DNV launches joint industry project Concrete FLOW

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The joint industry project encompasses concrete structures, geotechnics, and floating technologies and welcomes additional partners. (Courtesy: DNV )

DNV, the independent energy expert and assurance provider, has launched a new Joint Industry Project (JIP) called Concrete FLOW that will optimize requirements for concrete floaters, specifically tailored for floating offshore wind farms.

At the kick-off meeting 14 key partners committed to redefining global standards for the production of concrete floaters in the offshore wind industry. The collaborative results are earmarked for incorporation into future DNV service documents.

Concrete FLOW aims to drive innovation by uniting key industry players. “This initiative symbolizes a collaborative effort to set new standards and challenge existing ones, laying the groundwork for the future of floating wind,” said Kim Sandgaard-Mørk, Executive Vice President for Renewables Certification at DNV.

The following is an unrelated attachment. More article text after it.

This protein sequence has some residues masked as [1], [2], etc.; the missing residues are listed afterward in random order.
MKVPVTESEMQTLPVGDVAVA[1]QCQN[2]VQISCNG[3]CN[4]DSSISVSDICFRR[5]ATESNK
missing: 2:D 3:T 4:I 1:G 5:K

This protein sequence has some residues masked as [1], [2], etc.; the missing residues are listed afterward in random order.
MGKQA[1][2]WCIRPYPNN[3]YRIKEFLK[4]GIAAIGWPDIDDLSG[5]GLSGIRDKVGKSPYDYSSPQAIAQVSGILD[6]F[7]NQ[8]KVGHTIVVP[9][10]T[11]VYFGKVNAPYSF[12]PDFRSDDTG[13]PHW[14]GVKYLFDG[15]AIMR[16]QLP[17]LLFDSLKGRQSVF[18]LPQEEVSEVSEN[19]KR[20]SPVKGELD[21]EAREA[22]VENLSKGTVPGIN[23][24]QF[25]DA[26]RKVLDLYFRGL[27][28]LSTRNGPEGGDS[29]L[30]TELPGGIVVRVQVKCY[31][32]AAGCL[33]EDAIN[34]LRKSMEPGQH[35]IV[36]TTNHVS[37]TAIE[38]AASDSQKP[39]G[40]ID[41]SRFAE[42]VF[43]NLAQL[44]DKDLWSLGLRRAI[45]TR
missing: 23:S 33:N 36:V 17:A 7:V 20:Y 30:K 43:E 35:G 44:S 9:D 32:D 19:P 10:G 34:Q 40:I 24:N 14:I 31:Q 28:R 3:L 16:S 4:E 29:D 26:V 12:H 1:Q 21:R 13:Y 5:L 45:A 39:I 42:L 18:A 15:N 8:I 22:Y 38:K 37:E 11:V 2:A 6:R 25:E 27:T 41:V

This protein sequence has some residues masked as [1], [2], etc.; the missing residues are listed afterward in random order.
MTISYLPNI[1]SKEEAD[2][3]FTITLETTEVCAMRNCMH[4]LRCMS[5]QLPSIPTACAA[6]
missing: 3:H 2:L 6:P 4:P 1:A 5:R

Concrete floaters pose special challenges, such as leak proofness, which govern the design of the floater. Balancing controlled cracking of concrete structures to maintain floatability and ensure long-term durability is crucial. DNV sees concrete floaters as a cost-effective and environmentally friendly alternative to steel floaters, particularly for larger turbines.

Notably, Concrete FLOW is the first JIP dedicated to concrete floaters for floating offshore wind. Its objective is to customize standard requirements for industrial production to enable serial production. The goal is to reduce costs and streamline the manufacturing process.

The project encompasses concrete structures, geotechnics, and floating technologies and welcomes additional partners.

The team anticipates conducting activities over a period of 1.5 to 2 years, gathering additional support offers to solidify the JIP’s scope and impact.

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